Do you have a favourite apprenticeship story that you’d like to share?

I want to share my personal journey. My dream from a young age was to become a hairdresser and have my own salon. I am living proof that ”dreams can come true”
I started as a mature learner at the age of 19. I found a small independent salon to start my apprenticeship and I was lucky enough to work alongside the small team, consisting of the salon owner and one other stylist. I trained with a local training provider and used to go on day release for my theory and practical training.

Sarah Foster Francesco group reception areaOver a 3 year period, I completed my NVQ Level 2 & NVQ Level 3 Hairdressing Apprenticeship. The wage then was £2.45 per hour and I had to make some sacrifices to continue with my journey (no holidays/nights out with friends). I was inspired by the salon owner, Kelly, throughout my apprenticeship. Every day was full of laughter and a huge emphasis on ensuring the client journey was a great one from start to finish. This is something I have tried to continue with throughout my salon life – you should enjoy what you do!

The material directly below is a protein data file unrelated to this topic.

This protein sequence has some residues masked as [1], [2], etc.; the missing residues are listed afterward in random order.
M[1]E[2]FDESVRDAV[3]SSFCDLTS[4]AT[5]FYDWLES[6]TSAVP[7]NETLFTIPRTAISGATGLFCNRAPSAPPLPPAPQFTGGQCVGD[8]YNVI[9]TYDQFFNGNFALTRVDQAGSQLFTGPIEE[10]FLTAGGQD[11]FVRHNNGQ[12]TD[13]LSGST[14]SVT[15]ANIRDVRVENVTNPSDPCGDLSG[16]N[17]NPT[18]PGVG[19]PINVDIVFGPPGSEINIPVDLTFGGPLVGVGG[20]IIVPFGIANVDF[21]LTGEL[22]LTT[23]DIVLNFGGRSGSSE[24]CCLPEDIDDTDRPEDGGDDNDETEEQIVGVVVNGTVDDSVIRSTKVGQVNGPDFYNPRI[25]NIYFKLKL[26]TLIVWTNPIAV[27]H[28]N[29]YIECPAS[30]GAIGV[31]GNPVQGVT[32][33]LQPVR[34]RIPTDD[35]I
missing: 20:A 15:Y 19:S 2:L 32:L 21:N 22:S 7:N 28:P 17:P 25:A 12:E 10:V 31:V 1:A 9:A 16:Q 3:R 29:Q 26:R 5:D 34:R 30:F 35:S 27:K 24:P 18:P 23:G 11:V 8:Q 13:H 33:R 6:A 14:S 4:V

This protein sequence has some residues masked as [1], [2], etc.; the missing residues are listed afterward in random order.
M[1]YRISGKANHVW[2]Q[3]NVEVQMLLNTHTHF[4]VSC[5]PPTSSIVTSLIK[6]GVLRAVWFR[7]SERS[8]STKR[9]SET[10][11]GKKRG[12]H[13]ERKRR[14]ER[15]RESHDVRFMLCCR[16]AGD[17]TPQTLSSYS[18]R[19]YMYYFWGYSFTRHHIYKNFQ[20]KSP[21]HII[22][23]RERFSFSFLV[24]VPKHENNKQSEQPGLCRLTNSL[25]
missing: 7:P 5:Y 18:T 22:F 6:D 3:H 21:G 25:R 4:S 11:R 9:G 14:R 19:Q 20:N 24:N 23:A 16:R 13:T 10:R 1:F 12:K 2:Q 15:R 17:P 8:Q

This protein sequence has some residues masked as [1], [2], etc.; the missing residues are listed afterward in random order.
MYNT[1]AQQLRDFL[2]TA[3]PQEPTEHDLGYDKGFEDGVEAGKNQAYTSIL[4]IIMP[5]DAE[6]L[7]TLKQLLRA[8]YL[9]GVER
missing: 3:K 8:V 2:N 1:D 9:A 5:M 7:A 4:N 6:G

The support and training I was given made a lasting impression on me and I decided to pursue a career in Teaching and Assessing. I completed my Teaching Degree with the support of Francesco Group at Stafford University. I feel privileged to share my knowledge and experience within the hairdressing industry with my apprentices during my Monday training sessions in the salon. Supporting others on their journey is so rewarding!

Finally, after a lot of hard work and commitment, the day came that I had my own salon and my own fabulous #fgfamily. I have continued to invest in my personal training by recently becoming a qualified Loreal Colour Specialist. I have also enjoyed sharing my knowledge with my team and ensuring they feel confident and comfortable with colour.

I think the important thing is to remember the apprenticeship is only the start of your journey!

Interested in starting your journey into apprenticeships? Take a look at our dedicated apprenticeship information hub here.